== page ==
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The Process of Establishing Identity

Who am I? This is a big question, possibly the biggest question we’re tasked with answering. It’s a vast, all-encompassing question of which there should be no deadline to answer. College is the time to ponder these “big questions,” but do we need to answer them by the time we toss our caps in the air to the tune of Vitamin C’s Graduation? I don’t think so.

College is the freest, most carefree you will likely ever be. There is truly no other time when you will have so few responsibilities yet so many opportunities. Students are free to try out any identity that peaks their interest without the pressure to commit to one in particular. The goal in exploration is to identify your desires.

I came to Boston College knowing exactly who I was and what I wanted. However, after a semester and a half, that self-awareness began to wane. I confused my own thoughts and desires with that of everyone around me, and I soon became lost. I tried to be somebody I thought my new classmates would like and think was funny, but I wasn’t being genuine. I spent the better part of second semester trying to convince myself that I liked this new me, but truthfully, I didn’t even know her.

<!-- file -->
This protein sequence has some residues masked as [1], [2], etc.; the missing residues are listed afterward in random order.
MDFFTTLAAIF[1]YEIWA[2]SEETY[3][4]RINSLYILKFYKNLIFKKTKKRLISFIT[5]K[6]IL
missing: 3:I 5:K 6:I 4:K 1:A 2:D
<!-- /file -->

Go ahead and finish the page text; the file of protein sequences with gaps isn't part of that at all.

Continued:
I began people pleasing because I had lost sight of who I was before I got to college. Like a toppled jenga set, my thoughts and wants were in disarray. I took the summer to try to find myself again, and, thankfully, I succeeded. I was patient, and became reacquainted with my authentic self. I was once again able to determine what I liked and didn’t like, what I wanted, and how I intended to get it.

With so many options of who we can be, who we are can sometimes get lost in the mix. By trying on different personality hats, it becomes easy to focus solely on how we look in one as opposed to how we feel in it. Knowing exactly who you are is near impossible. Life moves, circumstances change, and happiness comes and goes. You won’t know how you react to these things until you encounter them. The only guarantee and the only sure thing for the future is yourself.

College isn’t a time to know who you are because that may change tomorrow. Rather, it is a time to figure out what you like and want. Figuring out who you are shouldn’t be the end goal of the four years spent in college. The goal, in my opinion, should be to keep searching for your passions while being kind along the way.

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